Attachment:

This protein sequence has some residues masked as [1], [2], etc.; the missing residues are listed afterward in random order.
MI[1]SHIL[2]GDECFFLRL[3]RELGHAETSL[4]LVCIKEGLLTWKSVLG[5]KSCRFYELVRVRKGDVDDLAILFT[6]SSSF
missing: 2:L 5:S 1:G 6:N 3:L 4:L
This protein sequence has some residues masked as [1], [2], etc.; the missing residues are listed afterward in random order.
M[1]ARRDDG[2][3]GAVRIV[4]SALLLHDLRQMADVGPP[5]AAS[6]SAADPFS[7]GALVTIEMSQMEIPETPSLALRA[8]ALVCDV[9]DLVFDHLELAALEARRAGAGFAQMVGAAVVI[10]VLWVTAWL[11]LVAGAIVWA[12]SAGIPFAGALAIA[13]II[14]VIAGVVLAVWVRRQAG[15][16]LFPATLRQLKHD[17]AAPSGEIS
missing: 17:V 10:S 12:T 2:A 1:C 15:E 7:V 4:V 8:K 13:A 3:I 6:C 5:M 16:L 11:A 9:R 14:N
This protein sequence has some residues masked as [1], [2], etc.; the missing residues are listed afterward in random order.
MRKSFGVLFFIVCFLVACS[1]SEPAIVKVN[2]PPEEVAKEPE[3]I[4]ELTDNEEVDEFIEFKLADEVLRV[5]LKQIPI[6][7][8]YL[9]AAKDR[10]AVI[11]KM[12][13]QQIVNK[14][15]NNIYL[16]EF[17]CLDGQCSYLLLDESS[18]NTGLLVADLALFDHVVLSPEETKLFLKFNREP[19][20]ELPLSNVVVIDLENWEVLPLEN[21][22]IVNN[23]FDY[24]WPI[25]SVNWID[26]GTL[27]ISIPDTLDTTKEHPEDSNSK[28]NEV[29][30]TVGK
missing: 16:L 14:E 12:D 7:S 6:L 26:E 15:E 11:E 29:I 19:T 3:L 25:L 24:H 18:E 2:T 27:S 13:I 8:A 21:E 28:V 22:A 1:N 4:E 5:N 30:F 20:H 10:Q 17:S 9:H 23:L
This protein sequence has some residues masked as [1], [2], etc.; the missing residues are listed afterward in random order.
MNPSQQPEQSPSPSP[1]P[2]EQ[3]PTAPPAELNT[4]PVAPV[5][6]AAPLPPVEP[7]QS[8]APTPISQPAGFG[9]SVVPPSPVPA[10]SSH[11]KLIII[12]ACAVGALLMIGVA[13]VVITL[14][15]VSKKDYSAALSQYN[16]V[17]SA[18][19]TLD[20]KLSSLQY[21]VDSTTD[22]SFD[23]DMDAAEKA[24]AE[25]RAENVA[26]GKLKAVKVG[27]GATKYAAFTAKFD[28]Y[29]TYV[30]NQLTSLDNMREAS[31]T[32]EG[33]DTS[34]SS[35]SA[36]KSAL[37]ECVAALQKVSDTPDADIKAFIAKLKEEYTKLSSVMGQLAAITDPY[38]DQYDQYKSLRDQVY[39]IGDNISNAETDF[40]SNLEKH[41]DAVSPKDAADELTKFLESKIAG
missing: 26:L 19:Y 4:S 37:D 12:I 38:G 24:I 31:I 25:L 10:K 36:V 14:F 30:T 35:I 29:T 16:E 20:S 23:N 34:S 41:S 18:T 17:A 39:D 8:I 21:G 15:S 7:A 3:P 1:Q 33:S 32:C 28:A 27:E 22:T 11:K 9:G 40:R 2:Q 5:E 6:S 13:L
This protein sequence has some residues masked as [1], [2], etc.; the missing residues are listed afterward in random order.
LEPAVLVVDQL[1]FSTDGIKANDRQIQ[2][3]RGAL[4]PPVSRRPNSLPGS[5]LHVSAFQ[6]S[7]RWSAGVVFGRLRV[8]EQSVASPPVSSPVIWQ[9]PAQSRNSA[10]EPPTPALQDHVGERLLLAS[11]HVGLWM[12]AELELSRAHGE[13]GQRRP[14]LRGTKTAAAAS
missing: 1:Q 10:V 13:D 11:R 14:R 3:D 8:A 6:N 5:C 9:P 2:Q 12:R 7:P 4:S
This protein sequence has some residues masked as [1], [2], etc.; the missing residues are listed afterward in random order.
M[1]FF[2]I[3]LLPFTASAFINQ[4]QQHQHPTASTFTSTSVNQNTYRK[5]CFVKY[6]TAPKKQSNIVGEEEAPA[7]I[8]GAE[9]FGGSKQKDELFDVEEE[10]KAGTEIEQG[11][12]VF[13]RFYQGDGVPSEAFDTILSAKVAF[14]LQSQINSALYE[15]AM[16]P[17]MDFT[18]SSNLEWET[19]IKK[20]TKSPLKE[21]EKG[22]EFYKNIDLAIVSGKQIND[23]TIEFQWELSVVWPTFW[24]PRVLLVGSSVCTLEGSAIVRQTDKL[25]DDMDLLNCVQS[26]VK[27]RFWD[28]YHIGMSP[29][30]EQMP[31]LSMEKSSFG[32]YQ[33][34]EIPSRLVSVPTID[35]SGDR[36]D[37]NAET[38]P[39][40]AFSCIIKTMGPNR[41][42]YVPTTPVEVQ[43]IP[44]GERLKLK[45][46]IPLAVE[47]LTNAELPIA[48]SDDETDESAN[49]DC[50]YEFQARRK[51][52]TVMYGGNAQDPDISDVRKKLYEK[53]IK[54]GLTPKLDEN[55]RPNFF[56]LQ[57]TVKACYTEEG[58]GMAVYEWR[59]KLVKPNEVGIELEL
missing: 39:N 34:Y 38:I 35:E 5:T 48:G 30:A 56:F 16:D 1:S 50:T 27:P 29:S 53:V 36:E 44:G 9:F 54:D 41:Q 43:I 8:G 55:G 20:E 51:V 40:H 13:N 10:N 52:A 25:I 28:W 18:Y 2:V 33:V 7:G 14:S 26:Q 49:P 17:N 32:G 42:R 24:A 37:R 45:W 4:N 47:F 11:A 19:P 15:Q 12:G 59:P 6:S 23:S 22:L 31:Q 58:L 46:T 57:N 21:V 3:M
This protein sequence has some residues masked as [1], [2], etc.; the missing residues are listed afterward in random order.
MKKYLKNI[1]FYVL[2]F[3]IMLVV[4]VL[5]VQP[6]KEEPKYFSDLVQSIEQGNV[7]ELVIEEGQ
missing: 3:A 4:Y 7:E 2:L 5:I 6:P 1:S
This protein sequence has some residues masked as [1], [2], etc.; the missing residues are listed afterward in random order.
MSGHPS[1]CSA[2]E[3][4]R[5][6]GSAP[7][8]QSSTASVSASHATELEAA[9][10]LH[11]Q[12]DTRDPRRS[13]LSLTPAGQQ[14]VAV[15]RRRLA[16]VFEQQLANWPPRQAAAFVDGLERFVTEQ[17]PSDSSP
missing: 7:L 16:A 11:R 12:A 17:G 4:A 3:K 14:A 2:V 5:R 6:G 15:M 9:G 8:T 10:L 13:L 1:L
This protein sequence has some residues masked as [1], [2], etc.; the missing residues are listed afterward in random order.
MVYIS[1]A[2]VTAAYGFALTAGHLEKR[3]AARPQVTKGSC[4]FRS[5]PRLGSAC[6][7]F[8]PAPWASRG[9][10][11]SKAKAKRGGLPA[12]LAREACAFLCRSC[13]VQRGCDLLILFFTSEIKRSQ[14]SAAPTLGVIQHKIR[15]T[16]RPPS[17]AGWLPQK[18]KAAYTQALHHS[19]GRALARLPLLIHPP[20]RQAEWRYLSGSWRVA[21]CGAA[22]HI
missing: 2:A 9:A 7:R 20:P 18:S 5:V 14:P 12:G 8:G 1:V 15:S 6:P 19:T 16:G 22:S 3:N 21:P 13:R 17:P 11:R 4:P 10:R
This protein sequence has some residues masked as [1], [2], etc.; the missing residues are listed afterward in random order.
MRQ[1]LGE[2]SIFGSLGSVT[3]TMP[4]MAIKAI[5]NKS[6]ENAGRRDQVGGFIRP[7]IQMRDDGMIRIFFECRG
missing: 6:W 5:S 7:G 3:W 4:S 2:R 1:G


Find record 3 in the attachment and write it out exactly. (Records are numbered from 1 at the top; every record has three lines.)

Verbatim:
This protein sequence has some residues masked as [1], [2], etc.; the missing residues are listed afterward in random order.
MRKSFGVLFFIVCFLVACS[1]SEPAIVKVN[2]PPEEVAKEPE[3]I[4]ELTDNEEVDEFIEFKLADEVLRV[5]LKQIPI[6][7][8]YL[9]AAKDR[10]AVI[11]KM[12][13]QQIVNK[14][15]NNIYL[16]EF[17]CLDGQCSYLLLDESS[18]NTGLLVADLALFDHVVLSPEETKLFLKFNREP[19][20]ELPLSNVVVIDLENWEVLPLEN[21][22]IVNN[23]FDY[24]WPI[25]SVNWID[26]GTL[27]ISIPDTLDTTKEHPEDSNSK[28]NEV[29][30]TVGK
missing: 16:L 14:E 12:D 7:S 6:L 26:E 15:E 11:E 29:I 19:T 3:L 25:L 24:H 18:E 2:T 27:S 13:I 8:A 21:E 28:V 22:A 1:N 4:E 5:N 30:F 20:H 10:Q 17:S 9:H 23:L